CMST 6200 Seminar on Interpersonal and Relational Communication
The overall objective of this course is to provide an introduction to the various messages and message strategies that fall within the purview of interpersonal communication. In doing so, I also hope to provide you with an opportunity to reflect upon your own interpersonal communication patterns, to think critically about interpersonal theories and their various applications, and to compare and contrast what you “know” about yourself and others from personal experience with what empirical theory and research has to say. 

CMST 6300 Seminar on Community and Cultural Communication
The purpose of this seminar is to explore the relationship between culture and communication and the implications this relationship has for understanding community building and intercultural relations. The course is also intended to give you a feel for intercultural communication as a field of study as well as some resources for teaching others about intercultural communication. 

CMST 6400 Seminar on Social Influence
The primary goal of this course is to provide students with a solid grounding in theories, principles, and strategies of persuasion and argumentation as they relate to everyday life. The course emphasizes a “social scientific” approach to the study of advocacy. Students will gain familiarity with findings from empirical investigations on argumentation, persuasion, social influence, and compliance-gaining. Students will also become conversant with instructional practices for teaching a course on persuasion. 

CMST 6500 Seminar on Organizing and Advocacy
This course explores how individuals and groups collectively organize to create change in communities, organizations, and society. Readings and case studies will focus on how a constitutive view of communication helps people see how and why organizations and social movements are successful or unsuccessful in their efforts to improve the circumstances around them. This class will also focus on how such knowledge and understanding can be translated into successful practice.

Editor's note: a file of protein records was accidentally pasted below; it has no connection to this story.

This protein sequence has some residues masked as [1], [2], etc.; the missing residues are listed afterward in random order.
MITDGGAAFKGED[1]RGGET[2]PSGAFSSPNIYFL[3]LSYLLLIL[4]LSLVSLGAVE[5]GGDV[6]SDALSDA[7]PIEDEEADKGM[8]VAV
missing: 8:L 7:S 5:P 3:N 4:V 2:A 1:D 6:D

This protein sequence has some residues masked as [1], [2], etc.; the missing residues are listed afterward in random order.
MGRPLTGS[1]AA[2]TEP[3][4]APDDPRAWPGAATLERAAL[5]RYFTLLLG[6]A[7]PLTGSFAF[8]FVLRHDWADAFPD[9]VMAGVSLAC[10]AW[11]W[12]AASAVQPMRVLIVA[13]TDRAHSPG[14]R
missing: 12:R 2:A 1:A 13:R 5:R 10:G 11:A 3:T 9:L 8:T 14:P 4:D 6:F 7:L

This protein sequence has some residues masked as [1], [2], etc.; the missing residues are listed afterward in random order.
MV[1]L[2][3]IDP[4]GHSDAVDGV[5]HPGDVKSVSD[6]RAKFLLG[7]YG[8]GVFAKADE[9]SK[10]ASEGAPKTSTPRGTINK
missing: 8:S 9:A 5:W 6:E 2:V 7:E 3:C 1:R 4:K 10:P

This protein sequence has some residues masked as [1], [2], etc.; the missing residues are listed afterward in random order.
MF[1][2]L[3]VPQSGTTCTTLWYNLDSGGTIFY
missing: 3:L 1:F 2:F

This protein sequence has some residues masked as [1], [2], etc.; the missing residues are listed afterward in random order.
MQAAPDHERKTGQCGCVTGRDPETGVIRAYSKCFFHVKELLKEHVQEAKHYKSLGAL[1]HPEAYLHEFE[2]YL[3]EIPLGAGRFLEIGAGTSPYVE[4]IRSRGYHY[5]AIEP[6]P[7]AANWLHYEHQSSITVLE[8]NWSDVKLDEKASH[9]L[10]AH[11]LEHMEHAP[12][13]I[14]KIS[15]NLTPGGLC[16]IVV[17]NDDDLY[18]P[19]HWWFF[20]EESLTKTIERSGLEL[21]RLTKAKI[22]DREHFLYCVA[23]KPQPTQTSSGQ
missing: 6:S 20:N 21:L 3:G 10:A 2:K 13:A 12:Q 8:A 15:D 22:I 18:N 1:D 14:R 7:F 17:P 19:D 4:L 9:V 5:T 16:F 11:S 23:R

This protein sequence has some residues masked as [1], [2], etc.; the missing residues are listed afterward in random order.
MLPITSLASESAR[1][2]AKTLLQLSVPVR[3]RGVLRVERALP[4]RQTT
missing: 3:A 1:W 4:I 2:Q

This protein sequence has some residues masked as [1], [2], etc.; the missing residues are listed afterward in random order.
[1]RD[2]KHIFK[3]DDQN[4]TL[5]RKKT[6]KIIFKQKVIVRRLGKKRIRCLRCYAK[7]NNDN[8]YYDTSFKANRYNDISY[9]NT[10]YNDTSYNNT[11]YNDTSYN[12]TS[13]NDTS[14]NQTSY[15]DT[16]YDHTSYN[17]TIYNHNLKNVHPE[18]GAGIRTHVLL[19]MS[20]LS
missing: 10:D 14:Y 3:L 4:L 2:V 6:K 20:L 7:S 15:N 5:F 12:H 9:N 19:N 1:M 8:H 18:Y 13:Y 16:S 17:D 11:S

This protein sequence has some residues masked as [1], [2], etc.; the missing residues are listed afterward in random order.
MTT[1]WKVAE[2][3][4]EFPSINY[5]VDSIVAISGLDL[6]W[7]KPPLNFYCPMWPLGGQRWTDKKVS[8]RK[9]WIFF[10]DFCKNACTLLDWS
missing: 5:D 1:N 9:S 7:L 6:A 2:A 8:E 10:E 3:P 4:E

CMST 6600 Seminar on Facilitating Change
This course is designed to understand the dynamic and challenging process of creating change in oneself and others. We will focus on the barriers to change, skills needed to facilitate change, and the conditions that encourage it.

Sample Two-Year Course Plan:

Fall (year 1) 10 Credits
Introduction to Graduate Studies - 1 (one-week course taught before fall classes begin)
Communication Pedagogy - 3 credits
Communication Studies Research I - 3 credits
Seminar on Interpersonal and Relational Communication – 3 credits

Spring (year 1) 7 credits
Communication Studies Research II - 3 credits
Seminar on Social Influence – 3 credits
Teaching Practicum – 1 credits
 

Fall (year 2) 7 credits
Seminar on Facilitating Change – 3 credits
Seminar on Community and Cultural Communication – 3 credits
Professional Development – 1 credit
 

Spring (year 2) 9 credits
Seminar on Organizing and Advocacy – 3 credits
Thesis Hours tied to Plan A - 6 credits
Or additional elective graduate class and three project hours - 6 credits

Upon graduation, you will be able to:

  • assess and research interpersonal, organizational, and societal situations from many points of view.
  • facilitate new and dynamic perspectives for others through work that translates research findings in communication studies into practical knowledge and skills.
  • create new communication strategies, messages, interventions, and/or training programs to facilitate positive change.